By Kenneth Ehigiator
LAGOSâ€”For the second time in a year, Virgin Nigeria Airways has changed its name, this time to Air Nigeria.
The airline started off as Virgin, then to Nigerian Eagle Airlines, following the withdrawal of Virgin Atlantic Airways, its core investor and technical partner, and now to Air Nigeria, with the takeover of the airline by the Nicon Group, chaired by Mr. Jimoh Ibrahim.
At a briefing in Lagos, yesterday, Chairman of the airline, Ibrahim, said the new name, registered under the entity of Air Nigeria Development Limited, had already been approved by the Corporate Affairs Commission, CAC and marked with certificate number RC 501975.
According to him, the renaming was done with a view to reflecting the integrity of Nigeriaâ€™s culture.
â€œThe name change was effected sequel to Board resolution on 14 May 2010.Â The change became necessary to make the airline fully indigenous,â€ he said.
Ibrahim added that the first branded aircraft in the new name would arrive from France before the end of next week, adding that the re-branding of the airline from Virgin to Air Nigeria would be completed soon.
He said the airline was in serious process of regeneration, and noted that by 1 October, it would have re-fleeted to 10 aircraft.
Ibrahim added that the airline currently has seven aircraft, from one operational plane, when the Nicon Group took over about two months ago.
He said while 50 per centÂ of the airlineâ€™s fleet would be on outright purchase, the remaining 50 per centÂ would be acquired on lease.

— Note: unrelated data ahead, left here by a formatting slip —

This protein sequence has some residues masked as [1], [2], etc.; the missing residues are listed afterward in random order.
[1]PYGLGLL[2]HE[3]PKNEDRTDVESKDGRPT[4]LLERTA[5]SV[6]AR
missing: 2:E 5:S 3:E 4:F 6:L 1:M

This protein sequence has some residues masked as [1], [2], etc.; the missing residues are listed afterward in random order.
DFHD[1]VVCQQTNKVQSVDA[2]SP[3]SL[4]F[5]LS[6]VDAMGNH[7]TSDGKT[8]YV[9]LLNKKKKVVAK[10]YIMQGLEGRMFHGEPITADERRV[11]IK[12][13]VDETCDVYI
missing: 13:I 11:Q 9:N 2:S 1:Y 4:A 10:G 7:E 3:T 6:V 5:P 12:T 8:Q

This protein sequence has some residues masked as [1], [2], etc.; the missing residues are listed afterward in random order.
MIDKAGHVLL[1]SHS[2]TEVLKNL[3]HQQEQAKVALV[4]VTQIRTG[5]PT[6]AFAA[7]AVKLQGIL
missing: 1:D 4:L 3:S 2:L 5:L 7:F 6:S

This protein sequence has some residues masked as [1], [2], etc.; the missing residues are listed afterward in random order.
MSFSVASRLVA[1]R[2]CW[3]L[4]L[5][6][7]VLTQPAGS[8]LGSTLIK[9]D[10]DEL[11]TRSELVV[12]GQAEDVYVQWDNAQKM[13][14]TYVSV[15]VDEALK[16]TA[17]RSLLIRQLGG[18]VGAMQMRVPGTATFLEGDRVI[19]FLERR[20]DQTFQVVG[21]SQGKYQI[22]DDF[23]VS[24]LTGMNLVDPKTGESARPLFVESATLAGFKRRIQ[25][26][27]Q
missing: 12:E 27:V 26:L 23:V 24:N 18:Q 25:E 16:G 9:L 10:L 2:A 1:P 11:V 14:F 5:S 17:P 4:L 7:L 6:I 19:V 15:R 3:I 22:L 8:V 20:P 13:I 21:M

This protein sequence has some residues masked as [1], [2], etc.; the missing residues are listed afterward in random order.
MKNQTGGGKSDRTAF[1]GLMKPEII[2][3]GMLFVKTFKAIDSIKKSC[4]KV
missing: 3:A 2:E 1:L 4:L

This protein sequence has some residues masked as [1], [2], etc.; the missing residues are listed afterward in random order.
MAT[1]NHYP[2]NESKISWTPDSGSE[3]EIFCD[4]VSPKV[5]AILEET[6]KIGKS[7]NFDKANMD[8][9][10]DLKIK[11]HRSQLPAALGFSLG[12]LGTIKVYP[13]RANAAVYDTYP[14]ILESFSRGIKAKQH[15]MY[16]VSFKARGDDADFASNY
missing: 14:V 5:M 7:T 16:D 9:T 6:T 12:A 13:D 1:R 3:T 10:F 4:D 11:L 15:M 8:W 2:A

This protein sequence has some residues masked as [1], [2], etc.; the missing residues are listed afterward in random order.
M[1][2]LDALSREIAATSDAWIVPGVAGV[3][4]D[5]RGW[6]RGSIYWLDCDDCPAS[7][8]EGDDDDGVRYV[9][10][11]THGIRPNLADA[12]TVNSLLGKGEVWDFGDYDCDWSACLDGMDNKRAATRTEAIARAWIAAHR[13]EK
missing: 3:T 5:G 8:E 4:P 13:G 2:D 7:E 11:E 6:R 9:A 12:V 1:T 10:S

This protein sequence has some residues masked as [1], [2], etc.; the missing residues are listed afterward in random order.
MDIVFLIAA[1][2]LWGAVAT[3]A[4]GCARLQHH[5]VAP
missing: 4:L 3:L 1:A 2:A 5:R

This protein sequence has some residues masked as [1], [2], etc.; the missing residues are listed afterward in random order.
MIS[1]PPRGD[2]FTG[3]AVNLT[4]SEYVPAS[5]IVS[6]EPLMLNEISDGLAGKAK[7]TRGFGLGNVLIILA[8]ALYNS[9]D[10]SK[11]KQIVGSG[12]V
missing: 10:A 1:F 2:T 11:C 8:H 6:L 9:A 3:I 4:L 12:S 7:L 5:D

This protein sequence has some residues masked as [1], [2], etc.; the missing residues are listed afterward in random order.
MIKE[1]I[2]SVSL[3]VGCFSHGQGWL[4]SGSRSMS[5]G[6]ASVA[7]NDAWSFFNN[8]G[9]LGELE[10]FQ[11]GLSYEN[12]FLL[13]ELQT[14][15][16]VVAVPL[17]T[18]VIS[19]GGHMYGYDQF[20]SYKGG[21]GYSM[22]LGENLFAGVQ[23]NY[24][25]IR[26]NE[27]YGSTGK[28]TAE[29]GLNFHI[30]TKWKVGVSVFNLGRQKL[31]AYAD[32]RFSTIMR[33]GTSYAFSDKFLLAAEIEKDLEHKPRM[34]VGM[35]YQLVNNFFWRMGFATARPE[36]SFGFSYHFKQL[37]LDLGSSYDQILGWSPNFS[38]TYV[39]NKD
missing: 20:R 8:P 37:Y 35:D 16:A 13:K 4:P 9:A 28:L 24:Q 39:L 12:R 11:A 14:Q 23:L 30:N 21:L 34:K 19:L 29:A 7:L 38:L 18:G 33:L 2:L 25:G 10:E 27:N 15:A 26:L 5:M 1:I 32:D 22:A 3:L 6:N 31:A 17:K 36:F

Allaying fears of sack in the restructuring of the airline, Ibrahim said: â€œAs we increase the number of air fleet, job security is guaranteed as more people will be required to run the airline.â€
He reiterated the airlineâ€™s commitment to turn round itself within the shortest time, stressing that its daily income at the time of takeover by the Nicon Group hovered inconsistently between N7 and N10 million, but that at present, it was now consistently N28 million monthly.
Ibrahim said the current focus of the turn around of the airline was to address its financial distress before beaming the searchlight on human resources engineering.
He said there was no need to tinker with the airlineâ€™s technical department as structured by Virgin Atlantic Airlines, describing it as first class.
Ibrahim, who noted that aircraft lessors were now keen to do business with the airline, also dropped hints of plans to increase the airlineâ€™s fleet to 17 by February next year, stressing that the essence was to consolidate its regional operations and return to inter-continental operations.